[T]he complexity and difficulty of the case, the available expertise and capacity of the client's other counsel (if any), the resources required to prosecute the case effectively (taking account of the resources being marshaled on the other side but not endorsing scorched earth tactics), the timing demands of the case, whether the attorney had an interest (independent of that of his client) in achieving the ends of the litigation or initiated the representation himself, whether the attorney was initially acting pro bono (such that a client might be aware that the attorney expected low or non-existent remuneration), and other returns (such as reputation, etc.) the attorney expected from the representation.
Id. at 112. The reasonable hourly rate -- i.e., the "rate a paying client would be willing to pay" --- produced by this exercise is then used to calculate "the presumptively reasonable fee." Id. at 118. In short, Arbor Hill instructs district courts to analyze all case-specific variables in arriving at the reasonable hourly rate, as opposed to performing that analysis after arriving at the lodestar. Id. at 117-18.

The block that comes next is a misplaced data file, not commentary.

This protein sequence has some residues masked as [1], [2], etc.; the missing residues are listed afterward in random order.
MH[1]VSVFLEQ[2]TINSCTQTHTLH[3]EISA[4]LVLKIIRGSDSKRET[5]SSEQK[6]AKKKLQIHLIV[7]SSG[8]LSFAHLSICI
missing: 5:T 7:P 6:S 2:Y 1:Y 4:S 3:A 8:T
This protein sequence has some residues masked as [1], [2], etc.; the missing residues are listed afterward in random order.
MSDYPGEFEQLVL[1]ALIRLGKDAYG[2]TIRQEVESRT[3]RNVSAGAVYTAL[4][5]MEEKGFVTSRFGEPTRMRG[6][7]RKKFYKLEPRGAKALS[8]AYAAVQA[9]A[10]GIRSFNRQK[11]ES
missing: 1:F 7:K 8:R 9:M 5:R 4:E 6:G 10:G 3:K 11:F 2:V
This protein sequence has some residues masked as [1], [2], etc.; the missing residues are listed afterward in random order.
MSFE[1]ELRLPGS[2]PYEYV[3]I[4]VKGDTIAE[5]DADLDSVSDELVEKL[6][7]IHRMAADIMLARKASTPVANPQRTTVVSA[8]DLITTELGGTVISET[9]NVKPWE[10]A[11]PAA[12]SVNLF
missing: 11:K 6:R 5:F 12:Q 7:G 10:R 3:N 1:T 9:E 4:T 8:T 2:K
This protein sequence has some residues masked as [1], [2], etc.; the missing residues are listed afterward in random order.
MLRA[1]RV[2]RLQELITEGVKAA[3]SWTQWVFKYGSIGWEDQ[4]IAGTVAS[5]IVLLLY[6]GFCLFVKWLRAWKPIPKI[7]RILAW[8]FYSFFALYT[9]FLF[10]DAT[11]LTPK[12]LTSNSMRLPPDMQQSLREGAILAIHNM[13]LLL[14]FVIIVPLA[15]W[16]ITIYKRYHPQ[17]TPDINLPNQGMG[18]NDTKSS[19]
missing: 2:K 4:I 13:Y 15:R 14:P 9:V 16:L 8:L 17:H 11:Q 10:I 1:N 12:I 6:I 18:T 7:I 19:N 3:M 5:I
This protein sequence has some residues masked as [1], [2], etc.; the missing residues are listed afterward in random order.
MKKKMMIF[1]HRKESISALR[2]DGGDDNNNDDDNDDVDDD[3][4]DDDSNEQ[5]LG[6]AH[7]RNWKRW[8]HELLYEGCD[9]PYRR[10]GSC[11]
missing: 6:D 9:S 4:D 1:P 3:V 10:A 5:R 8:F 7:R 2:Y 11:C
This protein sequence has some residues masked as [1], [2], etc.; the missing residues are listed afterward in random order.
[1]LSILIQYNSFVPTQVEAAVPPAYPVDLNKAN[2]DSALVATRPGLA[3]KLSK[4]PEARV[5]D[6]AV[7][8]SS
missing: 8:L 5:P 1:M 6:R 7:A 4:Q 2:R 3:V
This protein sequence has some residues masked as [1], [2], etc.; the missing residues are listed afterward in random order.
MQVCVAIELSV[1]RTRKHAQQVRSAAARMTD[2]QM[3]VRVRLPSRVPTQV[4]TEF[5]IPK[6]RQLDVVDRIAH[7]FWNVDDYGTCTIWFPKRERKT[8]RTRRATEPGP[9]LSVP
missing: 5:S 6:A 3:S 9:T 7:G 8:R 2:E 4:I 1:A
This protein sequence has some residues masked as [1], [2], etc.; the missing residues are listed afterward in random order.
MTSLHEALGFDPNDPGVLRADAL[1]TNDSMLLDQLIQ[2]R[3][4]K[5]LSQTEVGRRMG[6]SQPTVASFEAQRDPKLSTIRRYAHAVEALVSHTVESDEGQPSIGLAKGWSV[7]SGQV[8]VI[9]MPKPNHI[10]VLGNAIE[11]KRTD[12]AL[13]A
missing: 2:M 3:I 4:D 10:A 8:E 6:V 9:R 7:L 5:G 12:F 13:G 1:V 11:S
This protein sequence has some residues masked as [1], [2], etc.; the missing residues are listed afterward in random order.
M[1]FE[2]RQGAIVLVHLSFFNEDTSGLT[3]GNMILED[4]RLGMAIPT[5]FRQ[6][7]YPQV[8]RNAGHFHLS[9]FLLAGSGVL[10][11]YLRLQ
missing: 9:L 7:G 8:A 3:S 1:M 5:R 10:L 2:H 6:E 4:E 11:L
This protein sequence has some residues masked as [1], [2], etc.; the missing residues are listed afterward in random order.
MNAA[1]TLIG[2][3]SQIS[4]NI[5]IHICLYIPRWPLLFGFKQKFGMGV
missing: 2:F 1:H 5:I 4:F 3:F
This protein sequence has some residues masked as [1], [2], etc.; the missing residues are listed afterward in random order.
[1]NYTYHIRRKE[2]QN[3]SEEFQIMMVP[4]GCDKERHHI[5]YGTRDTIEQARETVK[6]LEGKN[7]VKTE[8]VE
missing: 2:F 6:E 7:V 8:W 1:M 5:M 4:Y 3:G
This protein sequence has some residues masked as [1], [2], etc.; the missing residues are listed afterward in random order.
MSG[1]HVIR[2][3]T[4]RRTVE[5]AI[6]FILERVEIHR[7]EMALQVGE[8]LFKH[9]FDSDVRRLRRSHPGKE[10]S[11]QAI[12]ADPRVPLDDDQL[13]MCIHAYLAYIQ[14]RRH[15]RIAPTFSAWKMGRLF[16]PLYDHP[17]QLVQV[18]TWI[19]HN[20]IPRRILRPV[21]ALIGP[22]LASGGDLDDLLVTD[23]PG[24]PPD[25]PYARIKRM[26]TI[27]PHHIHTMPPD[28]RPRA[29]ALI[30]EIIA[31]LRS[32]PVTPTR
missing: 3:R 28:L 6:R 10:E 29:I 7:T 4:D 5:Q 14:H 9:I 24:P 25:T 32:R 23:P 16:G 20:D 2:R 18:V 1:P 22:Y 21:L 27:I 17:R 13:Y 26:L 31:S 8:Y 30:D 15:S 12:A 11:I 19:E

Arbor Hill did not, however, do away with all of the traditional factors courts consider in the context of fee applications. In arriving at a reasonable hourly rate, courts continue to consider the prevailing rates in the community for similar services by lawyers with comparable skill, experience, and reputation. See Blum v. Stenson, 465 U.S. 886, 895 & n.11, 104 S.Ct. 1541, 1547 & n.11 (1984); Gierlinger v. Gleason, 160 F.3d 858, 882 (2d Cir. 1998). The community the district court should consider to determine the lodestar is "'the district in which the court sits.'" Luciano v. Olsten Corp., 109 F.3d 111, 115 (2d Cir. 1997) (quoting Polk v. New York State Dep't of Corr. Servs., 722 F.2d 23, 25 (2d Cir. 1983)). In deciding what reasonable rates are in the community, the court may rely upon its own knowledge of private firm hourly rates, see Miele v. New York State Teamsters Conf. Pension & Ret. Fund, 831 F.2d 407, 409 (2d Cir. 1987); Santa Fe Natural Tobacco, 2002 WL 498631, at *3, and may take judicial notice of a law firm's "reputation for high quality work." Kahn v. Gen. Motors Corp., No. 88 Civ. 2982 (PNL), 1992 WL 208286 (S.D.N.Y. Aug. 14, 1992). Additionally, to determine whether time was reasonably spent, the court must evaluate the tasks and the time documented in counsel's contemporaneous time records in light of its general experience and its experience with the case. See Clarke v. Frank, 960 F.2d 1146, 1153 (2d Cir. 1992); New York State Ass'n for Retarded Children v. Carey, 711 F.2d 1136, 1146-48 (2d Cir. 1983); Santa Fe Natural Tobacco Co. v. Spitzer, Nos. 00 Civ. 7274 (LAP), 00 Civ. 7750 (LAP), 2002 WL 498631, at *3 (S.D.N.Y. Mar. 29, 2002).